Annual(s) of the Week-Diascia and Nemesia

If I mention Diascia, I need to say Nemesia too!

These two wonderful recent introductions into the plant world are a great reward. Both are in the same family as the snapdragon and offer some of the similar traits: one of the most important is that is can be fairly frost tolerant.  However, don’t take it from the cozy sheltered life of a greenhouse and place it outside if the nights are still freezing.  Allow these plants to adjust to the local conditions first.

Other than being able to be among some of the first annuals to be planted out in the spring, look for some other amazing traits. Nemesia you will need to make sure you are planting the right cultivars:  Nemesia strumosa is a variety that will NOT tolerate the freezing temps, look for Nemesia foetans, N.pallida, N. capensis, N. Fruticans, and N. caerulea are the stronger, sturdier varieties that will also tolerate the cooler temps.  Nemesia will offer smaller daintier flowers in shades of blues and also beautiful pure white to pink blossoms:  A must for a planters and small flower gardens.

Diascia is the real charmer in any container arrangement or in your flower bed.  The color scheme is a little different than that of Nemesia: You will find hues of red, apricot, salmon, and pink.  The flower size of the Diascia plant is also larger and the plant itself offers a stronger upright profile, yet some varieties will also lay down offering a spreading habit.

As  you find this little darling of a flower make sure that you make room for these two little gems in your containers and flower gardens. Being able to tolerate cooler temperatures these beauties can be planted early and enjoyed all summer long and into the cool nights of the fall. A lasting favorite to all those who plant them.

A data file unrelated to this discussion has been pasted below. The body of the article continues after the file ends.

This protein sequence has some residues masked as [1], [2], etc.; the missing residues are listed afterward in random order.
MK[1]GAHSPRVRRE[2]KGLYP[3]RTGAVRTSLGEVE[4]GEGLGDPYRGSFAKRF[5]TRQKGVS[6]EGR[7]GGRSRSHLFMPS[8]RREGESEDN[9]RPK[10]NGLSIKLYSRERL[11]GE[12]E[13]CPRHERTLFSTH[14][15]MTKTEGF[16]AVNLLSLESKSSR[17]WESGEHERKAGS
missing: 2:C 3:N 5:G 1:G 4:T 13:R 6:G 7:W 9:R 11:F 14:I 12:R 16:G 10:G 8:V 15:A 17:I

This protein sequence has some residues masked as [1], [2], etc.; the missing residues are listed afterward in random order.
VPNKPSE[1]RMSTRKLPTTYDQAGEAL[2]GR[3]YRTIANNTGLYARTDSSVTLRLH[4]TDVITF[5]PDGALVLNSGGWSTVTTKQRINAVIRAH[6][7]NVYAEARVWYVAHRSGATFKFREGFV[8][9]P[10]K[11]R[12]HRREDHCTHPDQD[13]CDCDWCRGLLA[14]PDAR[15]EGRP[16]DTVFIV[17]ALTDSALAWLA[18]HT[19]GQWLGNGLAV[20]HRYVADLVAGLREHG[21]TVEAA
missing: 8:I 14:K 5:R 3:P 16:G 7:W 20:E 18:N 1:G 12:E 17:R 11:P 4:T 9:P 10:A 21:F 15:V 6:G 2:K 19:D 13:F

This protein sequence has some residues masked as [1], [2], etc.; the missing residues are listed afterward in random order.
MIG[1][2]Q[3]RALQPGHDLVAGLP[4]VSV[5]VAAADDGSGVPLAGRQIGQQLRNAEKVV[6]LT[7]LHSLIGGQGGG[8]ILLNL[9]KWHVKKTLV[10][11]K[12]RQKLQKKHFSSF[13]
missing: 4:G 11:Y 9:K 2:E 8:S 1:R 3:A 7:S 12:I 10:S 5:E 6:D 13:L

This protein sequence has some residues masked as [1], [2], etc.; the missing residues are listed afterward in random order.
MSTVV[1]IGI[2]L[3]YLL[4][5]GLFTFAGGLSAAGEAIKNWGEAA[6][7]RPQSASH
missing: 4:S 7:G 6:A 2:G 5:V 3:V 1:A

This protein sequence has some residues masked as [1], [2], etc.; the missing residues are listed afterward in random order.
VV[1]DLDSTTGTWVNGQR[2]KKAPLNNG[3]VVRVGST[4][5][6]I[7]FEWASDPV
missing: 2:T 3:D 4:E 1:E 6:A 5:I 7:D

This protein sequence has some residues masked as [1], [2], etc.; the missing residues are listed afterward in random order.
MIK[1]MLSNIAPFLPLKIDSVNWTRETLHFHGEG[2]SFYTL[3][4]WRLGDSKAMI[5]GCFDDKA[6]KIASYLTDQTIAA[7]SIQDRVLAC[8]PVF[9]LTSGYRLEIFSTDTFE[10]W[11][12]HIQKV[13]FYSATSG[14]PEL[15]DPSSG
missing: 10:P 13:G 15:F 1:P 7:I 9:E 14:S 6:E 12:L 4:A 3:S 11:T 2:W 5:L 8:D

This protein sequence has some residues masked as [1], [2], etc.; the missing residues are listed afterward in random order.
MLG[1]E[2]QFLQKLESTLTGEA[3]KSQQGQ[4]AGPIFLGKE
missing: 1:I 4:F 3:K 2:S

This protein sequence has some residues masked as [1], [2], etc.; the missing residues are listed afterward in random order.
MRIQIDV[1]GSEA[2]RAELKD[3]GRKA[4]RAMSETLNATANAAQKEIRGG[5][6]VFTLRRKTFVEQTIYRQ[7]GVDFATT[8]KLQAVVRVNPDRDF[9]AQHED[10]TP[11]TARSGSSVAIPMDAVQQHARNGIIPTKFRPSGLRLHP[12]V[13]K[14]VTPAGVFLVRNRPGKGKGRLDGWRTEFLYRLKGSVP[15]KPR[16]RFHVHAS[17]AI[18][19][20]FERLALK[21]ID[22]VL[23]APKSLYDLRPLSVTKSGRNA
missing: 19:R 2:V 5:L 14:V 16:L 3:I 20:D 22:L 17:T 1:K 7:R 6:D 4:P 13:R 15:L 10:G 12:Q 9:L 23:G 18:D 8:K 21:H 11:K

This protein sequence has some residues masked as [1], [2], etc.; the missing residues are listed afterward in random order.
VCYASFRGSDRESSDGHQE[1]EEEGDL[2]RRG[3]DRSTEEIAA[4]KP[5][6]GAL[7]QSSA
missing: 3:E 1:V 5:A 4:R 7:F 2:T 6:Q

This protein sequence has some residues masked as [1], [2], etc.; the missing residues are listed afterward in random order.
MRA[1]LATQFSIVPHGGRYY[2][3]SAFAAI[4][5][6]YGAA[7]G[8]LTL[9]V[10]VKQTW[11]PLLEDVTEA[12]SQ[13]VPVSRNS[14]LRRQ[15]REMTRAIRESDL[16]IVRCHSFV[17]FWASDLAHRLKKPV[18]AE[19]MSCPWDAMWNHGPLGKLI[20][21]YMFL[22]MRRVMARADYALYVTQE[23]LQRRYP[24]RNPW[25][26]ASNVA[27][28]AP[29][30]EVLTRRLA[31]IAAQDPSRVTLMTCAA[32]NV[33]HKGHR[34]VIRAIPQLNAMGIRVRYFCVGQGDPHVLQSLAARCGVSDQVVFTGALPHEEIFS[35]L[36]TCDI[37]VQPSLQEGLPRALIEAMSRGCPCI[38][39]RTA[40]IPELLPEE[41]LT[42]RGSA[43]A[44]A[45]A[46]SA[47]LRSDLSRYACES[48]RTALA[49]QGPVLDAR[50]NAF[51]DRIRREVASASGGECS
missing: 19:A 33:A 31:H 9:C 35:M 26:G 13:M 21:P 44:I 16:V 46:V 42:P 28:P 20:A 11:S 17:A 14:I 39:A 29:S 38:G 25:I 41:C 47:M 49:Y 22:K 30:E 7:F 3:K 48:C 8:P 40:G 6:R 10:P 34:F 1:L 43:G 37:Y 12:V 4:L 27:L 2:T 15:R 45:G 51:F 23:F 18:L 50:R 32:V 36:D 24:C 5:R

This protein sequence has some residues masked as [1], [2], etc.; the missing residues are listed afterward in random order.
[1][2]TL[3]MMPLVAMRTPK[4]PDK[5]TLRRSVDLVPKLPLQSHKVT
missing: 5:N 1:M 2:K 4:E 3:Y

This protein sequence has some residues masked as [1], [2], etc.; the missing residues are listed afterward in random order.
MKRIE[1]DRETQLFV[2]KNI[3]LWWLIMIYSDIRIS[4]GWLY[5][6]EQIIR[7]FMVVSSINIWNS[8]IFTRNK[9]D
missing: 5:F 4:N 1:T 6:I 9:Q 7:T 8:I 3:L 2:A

Annual of the Week-Osteospermum



I first fell in love with the Osteospermum flower when my husband was working at the garden center.  Their porcelain looking petals are just breathtaking; they seem to have an iridescent glow that mesmerizes you into utter awe. I just can’t wait until every spring and I can go into the greenhouse and start oohing and awing, dreaming of what arrangement I would like planted in my flowerbeds.

Osteospermum flowers now come in all shades and colors, yes they even have different types of petals. They are considered a hardy annual, and sometimes you will find it listed as a half-hardy perennial, meaning that they will tolerate a frost but not too heavy of one or continual nights of freezing temperatures.

When planting this amazing flower, it should be planted in full sun and in multiple groupings for pure visual beauty. They can also be planted in containers for accents throughout the yard. However you should be diligent in maintaining a watering schedule for these beauties. Fertilize these plants on a weekly basis, with a balanced fertilizer, to maintain their growth and blooms.

When the flowers fade, deadheading or the removal of the spent flowers is recommended to encourage continual blooming on the plant. This will allow for constant enjoyment of the Osteospermum plant in your yard.

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